The cool, clear Sunday afternoon in November I heard the Ann Arbor Cantata Singers performing in St. Andrew's Episcopal Church, there were twenty-six people in the chancel and about 260 people in the pews. Although I could remember a time a couple of decades ago when the Cantata Singers would almost fill the Michigan Theater, it was still quite a healthy showing for any group that had been performing so long — especially for one that had been through as much as the Cantata Singers had over the last three seasons. After forty-seven years as an organization and after three — count 'em, three — music directors in as many years, the Cantata Singers might well have dried up and blown away. That they didn't testifies to the strength of their commitment. That so many folks showed up to hear them testifies to the power of their performances.
No doubt some of the audience were there to show support for family and friends. And no doubt some of them were there because St. Andrew's is their church. But I'd suspect that most of the audience were there simply because they like to hear choral music sung with passionate enthusiasm by dedicated amateurs. If so, they surely got their money's worth. When it comes to passionate enthusiasm, few other groups of amateurs are as dedicated as the Cantata Singers.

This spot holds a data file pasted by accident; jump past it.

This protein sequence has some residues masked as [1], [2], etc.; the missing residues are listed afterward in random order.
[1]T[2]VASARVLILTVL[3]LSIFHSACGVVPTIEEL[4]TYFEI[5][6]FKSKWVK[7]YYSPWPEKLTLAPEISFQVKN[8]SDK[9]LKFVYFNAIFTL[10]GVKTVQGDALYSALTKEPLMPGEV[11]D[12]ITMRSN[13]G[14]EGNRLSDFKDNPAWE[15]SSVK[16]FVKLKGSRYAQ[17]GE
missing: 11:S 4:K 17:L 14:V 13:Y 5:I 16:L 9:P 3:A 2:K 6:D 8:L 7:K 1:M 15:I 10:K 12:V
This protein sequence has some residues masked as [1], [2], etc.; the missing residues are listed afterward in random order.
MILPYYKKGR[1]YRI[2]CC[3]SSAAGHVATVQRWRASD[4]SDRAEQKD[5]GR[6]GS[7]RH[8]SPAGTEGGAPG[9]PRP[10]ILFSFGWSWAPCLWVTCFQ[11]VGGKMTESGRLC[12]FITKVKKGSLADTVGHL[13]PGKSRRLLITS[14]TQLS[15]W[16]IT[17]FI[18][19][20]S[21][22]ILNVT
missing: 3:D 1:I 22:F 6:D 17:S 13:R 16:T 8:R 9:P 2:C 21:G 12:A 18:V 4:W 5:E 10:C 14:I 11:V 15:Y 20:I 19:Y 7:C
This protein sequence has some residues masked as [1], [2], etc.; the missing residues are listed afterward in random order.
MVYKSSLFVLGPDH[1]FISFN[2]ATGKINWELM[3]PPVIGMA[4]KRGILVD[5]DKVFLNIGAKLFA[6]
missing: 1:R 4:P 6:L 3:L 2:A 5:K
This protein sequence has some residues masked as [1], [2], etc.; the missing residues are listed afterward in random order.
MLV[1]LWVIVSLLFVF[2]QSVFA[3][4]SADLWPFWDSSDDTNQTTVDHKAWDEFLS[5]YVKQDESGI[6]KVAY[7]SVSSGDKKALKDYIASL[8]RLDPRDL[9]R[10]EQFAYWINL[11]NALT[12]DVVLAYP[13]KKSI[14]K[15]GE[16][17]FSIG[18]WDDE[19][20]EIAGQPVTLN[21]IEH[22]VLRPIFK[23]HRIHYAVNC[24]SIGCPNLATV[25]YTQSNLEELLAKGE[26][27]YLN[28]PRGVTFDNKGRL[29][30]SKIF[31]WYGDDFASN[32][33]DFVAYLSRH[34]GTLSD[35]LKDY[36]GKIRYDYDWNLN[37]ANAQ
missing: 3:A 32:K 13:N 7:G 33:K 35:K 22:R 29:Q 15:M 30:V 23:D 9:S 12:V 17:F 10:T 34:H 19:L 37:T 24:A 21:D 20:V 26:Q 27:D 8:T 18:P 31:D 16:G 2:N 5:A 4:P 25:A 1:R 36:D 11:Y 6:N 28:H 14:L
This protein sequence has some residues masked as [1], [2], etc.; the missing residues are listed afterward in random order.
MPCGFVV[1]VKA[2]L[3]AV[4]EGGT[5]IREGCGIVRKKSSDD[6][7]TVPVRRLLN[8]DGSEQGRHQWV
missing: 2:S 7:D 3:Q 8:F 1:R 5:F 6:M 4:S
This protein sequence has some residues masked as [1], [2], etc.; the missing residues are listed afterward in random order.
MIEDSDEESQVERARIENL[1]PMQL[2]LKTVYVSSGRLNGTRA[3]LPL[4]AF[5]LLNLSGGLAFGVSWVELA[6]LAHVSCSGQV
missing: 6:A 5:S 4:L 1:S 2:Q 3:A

In the big celebratory works that bracketed the program — the Te Deums of Britten and Vaughan Williams — they sang with immense energy and enormous gusto. In the more intimate smaller works, particularly the deeply touching "Evening Hymn" by Mrs. H. H. (Amy) Beach, they sang with tender expressivity and tremendous sensitivity. And in the best works, especially William Billings's awe-inspiring "Now Shall My Inward Joys Arise," they sang with the kind of inward intensity that makes the heart swell and the eyes tear.
Of course, because they are amateurs, the Cantata Singers were not flawless. They occasionally slipped out of tune, sometimes seemed a bit thin, and every once in a while appeared to lose their way in the music. But with the skillful conductor Warren Puffer Jones directing them and the talented organist Thomas Bandy accompanying them, their flaws were only flesh wounds and never fatal. Besides, the people in the audience weren't there for flawless; they were there for heartfelt. And in that, they were never disappointed.
The Cantata Singers' next concert, "Rise Up, My Love," a program of love songs from around the world, is on Sunday, February 11, at First Congregational Church.
[Review published February 2007]